USED CAR FRAUD
ABOUT DON SETH
Protect Yourself from Identity Theft!
If someone has used your credit, or is using your name to establish credit, you have been the victim of Identity Theft. You should take the following steps immediately:
1. Place a "Fraud Alert" with the Credit Bureaus. Contact the Fraud Department of any one of the three major Credit Bureaus to place a "Fraud Alert" on your credit file. Whichever of the Credit Bureaus you contact is then required to place a "Fraud Alert" with the other two Bureaus for you.
Placing a "Fraud Alert" with the Credit Bureaus protects you against an identity thief continuing to open credit accounts in your name. After you place the "Fraud Alert," a bank, department store, or other credit grantor is required to call you at your home or cell phone, or send you a letter to your home address, before opening any new credit accounts in your name. It is very important that you place a "Fraud Alert" right away, to stop the identity thief from continuing to open new accounts.
more information about placing a "Fraud Alert," see:
2. Close all accounts that you know, or believe, were opened fraudulently or tampered with.
Call each company where a fraudulent account has been opened or used, and ask to speak to someone in the fraud or security department. Ask each company to close all accounts that have been fraudulently opened or used. Ask each company to send you their fraud dispute form, if the company has such a form. Complete and return any fraud dispute form that you receive - this will assist the company in investigating the fraudulent accounts.
Do not rely on a phone call alone!: Follow up your phone call with a letter closing the account, stating that you have been the victim of identity theft, and that the account was opened or used fraudulently. If you have already made your police report and FTC Identity Theft Affidavit (see numbers 3. and 4., below), send a copy of these as well. Make a photocopy of the letter before you send it, and send your letter by Certified Mail with a Return Receipt Requested. It is important that you send something in writing, so that you have proof that you closed the account and reported the fraud.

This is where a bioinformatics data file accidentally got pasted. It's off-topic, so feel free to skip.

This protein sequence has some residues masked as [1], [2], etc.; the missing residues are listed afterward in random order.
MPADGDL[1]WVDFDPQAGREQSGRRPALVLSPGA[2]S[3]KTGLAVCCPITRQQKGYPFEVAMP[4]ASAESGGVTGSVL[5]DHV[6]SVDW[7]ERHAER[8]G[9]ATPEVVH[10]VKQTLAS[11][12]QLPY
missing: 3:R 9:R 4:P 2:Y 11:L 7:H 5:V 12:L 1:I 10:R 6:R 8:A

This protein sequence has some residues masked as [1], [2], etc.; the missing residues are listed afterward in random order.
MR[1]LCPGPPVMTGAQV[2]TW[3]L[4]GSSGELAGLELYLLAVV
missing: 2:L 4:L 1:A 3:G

3. File a police report with your local police, or with the police in the location where the identity theft took place.
File a report with the police, stating that you have been the victim of identity theft and fraud. Bring with you to the police station the specific information about the fraudulent accounts you are reporting. Ask the police officer to list the company names and account numbers that you are reporting as fraudulent.
Sometimes the police cannot give you a copy of the report at the time you make it; it can take a week or two for the report to be ready for you to pick up. Make sure to go back and pick up a copy when the report is ready.
In order to show that the fraudulent accounts are not yours, many companies will require that you send them a copy of this police report. Without the police report, many companies will not take your fraud claim seriously.
4. Fill out the Federal Trade Commission (FTC) Identity Theft Affidavit, and have it notarized.
can find the Affidavit here:
An Affidavit is a written statement that you swear is true. In order to show that the fraudulent accounts are not yours, many companies will ask you to send a notarized affidavit, stating that the accounts are not yours. The FTC Affidavit fulfills this requirement.
After the Affidavit is completed and notarized, it is a good idea to make several copies and keep them in your files, so that you have a copy ready to send to each company as you discover new fraudulent accounts.
5. Get a free copy of your credit report from each Credit Bureau, review them for fraudulent accounts, and dispute in writing each fraud account with all three of the Credit Bureaus.
Contact each Credit Bureau and request a free copy of your credit report. The contact information for each of the three major credit bureaus is above, in item number 1. Each Credit Bureau is required by law to give you a free copy of your credit report if you suspect that you have been the victim of fraud.
After you receive your credit reports, review each report carefully. Write a letter to each of the Credit Bureaus, telling them about each account that is not yours, or that has been fraudulently used. Attach a copy of the police report and FTC affidavit to each letter to the Credit Bureaus.
If fraud accounts continue to appear on your credit reports after you have written to each Credit Bureau, contact our office.
To protect yourself in the future from Identity Theft, follow these tips:
1. Dont carry your Social Security card in your wallet.
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